Sub-3% mortgage rates drop even lower — experts say grab ’em while you can
Mortgage rates have plunged to their lowest levels in four months, adding even more fuel to the fiery U.S. housing market.
A popular survey puts average rates under 3% for a fourth week in a row, motivating Americans to refinance their mortgages or buy homes before borrowing costs rise.
It's widely expected that today’s ultra-low mortgage rates will eventually rise as the economy continues to improve. So, time may be running out for borrowers to line up cheap loans.
30-year mortgages@andreyyalansky19 / Twenty20
Rates on 30-year fixed-rate mortgages dropped last week to their lowest level since mid-February: an average 2.93%, down from 2.96% a week earlier, mortgage giant Freddie Mac reported on Thursday.
One year ago, America's most popular home loan was averaging 3.13%.
Already historically low mortgage rates have been working their way downward since early April, but that trend is likely reverse course in the coming weeks, says Danielle Hale, Realtor.com’s chief economist.
Last week, the Federal Reserve released projections showing its policymakers now expect to raise interest rates twice in 2023. At a meeting in March, the officials had indicated the Fed was likely to hold its benchmark rate close to zero until at least 2024.
“The 10-year Treasury rates already moved higher following the Fed’s meeting, and we expect mortgage rates to follow,” Hale says. Mortgage rates tend to move in sync with the interest, or yield, on the Treasury's 10-year note.
15-year mortgages@kayp / Twenty20
The "more hawkish signals from the Fed may finally usher in some meaningful upward movements in mortgage rates," warns Zillow economist Matthew Speakman.
The average rate on a 15-year fixed-rate mortgage did increase last week — but just a hair, to 2.24% from 2.23% the previous week, according to Freddie Mac’s long-running survey.
A year earlier, 15-year rates were averaging 2.58%.
The shorter-term home loans are popular among the refinancing crowd, particularly homeowners who can afford higher monthly payments and want to cut their lifetime interest costs.
Story continues5/1 adjustable-rate mortgages
The typical rate on a 5/1 adjustable-rate mortgage fell to 2.52% last week, from 2.55% the week before and 3.09% a year ago.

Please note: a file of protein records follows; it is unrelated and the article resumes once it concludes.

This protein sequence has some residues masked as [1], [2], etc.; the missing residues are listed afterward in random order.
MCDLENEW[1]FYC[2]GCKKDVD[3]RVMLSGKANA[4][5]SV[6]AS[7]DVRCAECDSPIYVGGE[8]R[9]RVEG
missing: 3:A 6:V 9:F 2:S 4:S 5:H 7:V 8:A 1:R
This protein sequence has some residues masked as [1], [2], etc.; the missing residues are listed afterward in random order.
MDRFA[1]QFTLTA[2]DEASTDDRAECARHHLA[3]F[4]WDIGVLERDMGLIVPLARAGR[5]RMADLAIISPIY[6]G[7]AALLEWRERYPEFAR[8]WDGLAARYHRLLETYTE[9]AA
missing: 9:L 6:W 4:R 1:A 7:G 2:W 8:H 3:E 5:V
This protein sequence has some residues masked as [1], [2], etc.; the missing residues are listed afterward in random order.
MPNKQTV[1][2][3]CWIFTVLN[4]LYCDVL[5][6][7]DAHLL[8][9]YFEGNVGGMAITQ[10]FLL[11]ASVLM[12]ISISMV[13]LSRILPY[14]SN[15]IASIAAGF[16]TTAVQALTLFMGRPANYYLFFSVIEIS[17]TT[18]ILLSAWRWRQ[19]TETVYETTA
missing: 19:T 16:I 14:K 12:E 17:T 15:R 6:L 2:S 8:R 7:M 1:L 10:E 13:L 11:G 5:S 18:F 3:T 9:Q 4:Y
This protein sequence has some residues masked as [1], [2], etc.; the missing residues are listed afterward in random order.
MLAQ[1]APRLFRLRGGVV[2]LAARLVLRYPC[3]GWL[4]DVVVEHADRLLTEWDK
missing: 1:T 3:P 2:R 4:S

ARMs usually start out with lower rates than their fixed-rate cousins, but after a period of time the rates can "adjust" up or down, in step with the prime rate or some other benchmark.
The loans are called "5/1" ARMs because they're fixed for the first five years and then adjust every (one) year after that.
14M still can benefit from refinancing@ijeab / Twenty20
Homeowners are waking up to the fact that grabbing hold of cheap mortgage rates while they last can result in hundreds of dollars in monthly refinance savings.
Refinance mortgage applications were up 5.5% week over week in the Mortgage Bankers Association’s most recent survey.
Even so, some 14.1 million mortgage holders still stand to benefit from a refi, according to the latest data from Black Knight, a mortgage technology and data provider.
Those with 30-year mortgages who have at least 20% equity in their homes and are current on their payments are "high-quality refinance candidates" and could save an average $287 a month, Black Knight says.
Those homeowners also should have credit scores of at least 720 and be able to shave at least three-quarters of a point (0.75) off their mortgage rates by refinancing. If you're not sure where your credit stands, it's easy today to take a look at your credit score for free
Comparison shopping will help you find the best mortgage rate. Multiple studies have found that borrowers who seek out quotes from five lenders can save thousands over time, versus a borrower who reviews only one loan offer.
Shopping around also works well when you're buying or renewing your homeowners insurance. By gathering and comparing prices from multiple insurers, you could find a company that will offer the coverage you need but for hundreds less each year than you're currently paying.